Barbour: I’d like to share Louisa McCovey’s story. She was already a well-known artist in the area and with the COVID relief funding she received through us, she developed a website. Before, she was doing mostly photography, painting, and prints. She expanded into creating jewelry and she does online jewelry inventory drops! She’s great at social media and promoting her art. She’ll do social media posts announcing the release of new jewelry pieces, say at midnight on a certain day. Every time I’ve gotten on her website the day after a drop to purchase a pair of her earrings, they’re gone. They’re sold out, every time. She’s done really well for herself. I think the pandemic pushed her to make that online presence possible.

NCN: From your perspective, what do Native CDFIs like yours need to realize their full potential? What support do they need to achieve their missions and maximize their impact?

Barbour: CDFIs, because they are non-profits, some people see them as having no return on investment in monetary terms because they’re not necessarily making more dollars. But the community is benefiting in different ways. We’re providing tribal members support they would otherwise not have. We go after grants to meet that demand. There’s a lot of larger Native CDFIs that will lend me money, but that doesn’t always fit the bill. We need money to grow. We need logistics so we can pull credit reports and report back to the credit bureaus. We need our own server. We need our own building with separate access for security measures. A lot of tribes don’t have those logistics, which is the boat we’re in. While we’re certified and we’ve got some lending under our belts, we’re not yet eligible for the big CDFI grants because you need to have X number of dollars on your lending books. We’re just not there yet, but we’re getting there.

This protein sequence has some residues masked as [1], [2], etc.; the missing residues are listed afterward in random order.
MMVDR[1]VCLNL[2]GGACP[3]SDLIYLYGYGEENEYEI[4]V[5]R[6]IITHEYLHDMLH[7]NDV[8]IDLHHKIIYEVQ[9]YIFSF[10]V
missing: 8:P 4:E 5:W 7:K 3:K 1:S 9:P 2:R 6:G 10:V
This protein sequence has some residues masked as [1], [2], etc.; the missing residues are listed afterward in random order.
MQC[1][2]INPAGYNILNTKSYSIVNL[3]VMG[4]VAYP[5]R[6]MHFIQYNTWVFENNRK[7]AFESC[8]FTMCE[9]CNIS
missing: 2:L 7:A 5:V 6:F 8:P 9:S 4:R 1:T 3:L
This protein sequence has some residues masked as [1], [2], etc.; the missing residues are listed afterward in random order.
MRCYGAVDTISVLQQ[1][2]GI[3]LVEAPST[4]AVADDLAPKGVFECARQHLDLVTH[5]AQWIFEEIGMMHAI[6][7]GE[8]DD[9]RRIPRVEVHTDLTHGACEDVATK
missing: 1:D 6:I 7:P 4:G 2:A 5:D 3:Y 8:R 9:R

Yurok Tribe and The Alliance CDFI are applying for the State Small Business Credit Initiative, and we’re going to do commercial lending to tribal corporations with that money. Once we get that funding and get those loans on the books, it’s going to be a game changer because then we’ll have the resources to hire additional staff and we’ll be able to grow the cycling of money within our community.

To learn more about The Alliance CDFI, please click here.